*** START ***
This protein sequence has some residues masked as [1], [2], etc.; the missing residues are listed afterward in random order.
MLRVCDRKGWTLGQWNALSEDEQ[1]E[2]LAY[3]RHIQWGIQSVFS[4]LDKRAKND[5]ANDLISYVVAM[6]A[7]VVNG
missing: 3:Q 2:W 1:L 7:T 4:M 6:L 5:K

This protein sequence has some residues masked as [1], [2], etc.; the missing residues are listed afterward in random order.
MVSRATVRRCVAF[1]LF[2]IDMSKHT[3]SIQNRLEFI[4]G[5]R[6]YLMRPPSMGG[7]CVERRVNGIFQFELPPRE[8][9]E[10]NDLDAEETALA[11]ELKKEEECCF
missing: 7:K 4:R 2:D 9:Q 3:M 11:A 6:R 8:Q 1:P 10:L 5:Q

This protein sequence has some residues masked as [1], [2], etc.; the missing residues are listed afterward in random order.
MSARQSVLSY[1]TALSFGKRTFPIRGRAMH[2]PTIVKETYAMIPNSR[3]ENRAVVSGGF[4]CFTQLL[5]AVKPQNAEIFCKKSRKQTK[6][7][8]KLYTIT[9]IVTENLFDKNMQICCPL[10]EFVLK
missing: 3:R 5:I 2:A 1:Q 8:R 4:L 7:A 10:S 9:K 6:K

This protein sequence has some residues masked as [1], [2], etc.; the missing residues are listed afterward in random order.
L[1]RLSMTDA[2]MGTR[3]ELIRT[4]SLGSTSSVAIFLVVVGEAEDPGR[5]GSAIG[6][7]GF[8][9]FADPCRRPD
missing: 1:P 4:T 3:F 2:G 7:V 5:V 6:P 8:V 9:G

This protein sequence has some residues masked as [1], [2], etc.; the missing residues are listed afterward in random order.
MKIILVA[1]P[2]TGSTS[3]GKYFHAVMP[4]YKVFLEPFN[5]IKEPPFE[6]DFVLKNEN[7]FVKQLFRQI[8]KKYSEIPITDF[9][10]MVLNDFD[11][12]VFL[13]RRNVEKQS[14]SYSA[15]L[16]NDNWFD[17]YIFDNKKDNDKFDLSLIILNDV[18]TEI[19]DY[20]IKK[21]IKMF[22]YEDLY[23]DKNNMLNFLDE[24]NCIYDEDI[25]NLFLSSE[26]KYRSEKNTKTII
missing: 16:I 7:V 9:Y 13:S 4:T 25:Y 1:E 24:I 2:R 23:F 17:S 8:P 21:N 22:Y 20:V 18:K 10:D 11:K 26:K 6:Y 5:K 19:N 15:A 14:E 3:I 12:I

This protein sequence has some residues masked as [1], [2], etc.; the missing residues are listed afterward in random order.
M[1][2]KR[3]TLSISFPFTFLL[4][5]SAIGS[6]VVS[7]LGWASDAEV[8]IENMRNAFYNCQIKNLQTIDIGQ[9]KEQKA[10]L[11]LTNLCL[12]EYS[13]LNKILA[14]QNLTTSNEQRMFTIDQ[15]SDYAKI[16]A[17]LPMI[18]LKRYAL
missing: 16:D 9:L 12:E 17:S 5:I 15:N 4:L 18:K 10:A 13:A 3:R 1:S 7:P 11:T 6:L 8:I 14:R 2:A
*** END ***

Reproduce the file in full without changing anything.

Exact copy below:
This protein sequence has some residues masked as [1], [2], etc.; the missing residues are listed afterward in random order.
MLRVCDRKGWTLGQWNALSEDEQ[1]E[2]LAY[3]RHIQWGIQSVFS[4]LDKRAKND[5]ANDLISYVVAM[6]A[7]VVNG
missing: 3:Q 2:W 1:L 7:T 4:M 6:L 5:K

This protein sequence has some residues masked as [1], [2], etc.; the missing residues are listed afterward in random order.
MVSRATVRRCVAF[1]LF[2]IDMSKHT[3]SIQNRLEFI[4]G[5]R[6]YLMRPPSMGG[7]CVERRVNGIFQFELPPRE[8][9]E[10]NDLDAEETALA[11]ELKKEEECCF
missing: 7:K 4:R 2:D 9:Q 3:M 11:A 6:R 8:Q 1:P 10:L 5:Q

This protein sequence has some residues masked as [1], [2], etc.; the missing residues are listed afterward in random order.
MSARQSVLSY[1]TALSFGKRTFPIRGRAMH[2]PTIVKETYAMIPNSR[3]ENRAVVSGGF[4]CFTQLL[5]AVKPQNAEIFCKKSRKQTK[6][7][8]KLYTIT[9]IVTENLFDKNMQICCPL[10]EFVLK
missing: 3:R 5:I 2:A 1:Q 8:R 4:L 7:A 10:S 9:K 6:K

This protein sequence has some residues masked as [1], [2], etc.; the missing residues are listed afterward in random order.
L[1]RLSMTDA[2]MGTR[3]ELIRT[4]SLGSTSSVAIFLVVVGEAEDPGR[5]GSAIG[6][7]GF[8][9]FADPCRRPD
missing: 1:P 4:T 3:F 2:G 7:V 5:V 6:P 8:V 9:G

This protein sequence has some residues masked as [1], [2], etc.; the missing residues are listed afterward in random order.
MKIILVA[1]P[2]TGSTS[3]GKYFHAVMP[4]YKVFLEPFN[5]IKEPPFE[6]DFVLKNEN[7]FVKQLFRQI[8]KKYSEIPITDF[9][10]MVLNDFD[11][12]VFL[13]RRNVEKQS[14]SYSA[15]L[16]NDNWFD[17]YIFDNKKDNDKFDLSLIILNDV[18]TEI[19]DY[20]IKK[21]IKMF[22]YEDLY[23]DKNNMLNFLDE[24]NCIYDEDI[25]NLFLSSE[26]KYRSEKNTKTII
missing: 16:I 7:V 9:Y 13:S 4:T 25:Y 1:E 24:I 2:R 23:F 17:S 8:P 21:N 22:Y 20:V 18:K 10:D 11:K 26:K 6:Y 5:K 19:N 15:A 14:E 3:I 12:I

This protein sequence has some residues masked as [1], [2], etc.; the missing residues are listed afterward in random order.
M[1][2]KR[3]TLSISFPFTFLL[4][5]SAIGS[6]VVS[7]LGWASDAEV[8]IENMRNAFYNCQIKNLQTIDIGQ[9]KEQKA[10]L[11]LTNLCL[12]EYS[13]LNKILA[14]QNLTTSNEQRMFTIDQ[15]SDYAKI[16]A[17]LPMI[18]LKRYAL
missing: 16:D 9:L 12:E 17:S 5:I 15:N 4:L 18:K 10:A 13:A 3:R 1:S 7:P 11:T 6:L 8:I 14:R 2:A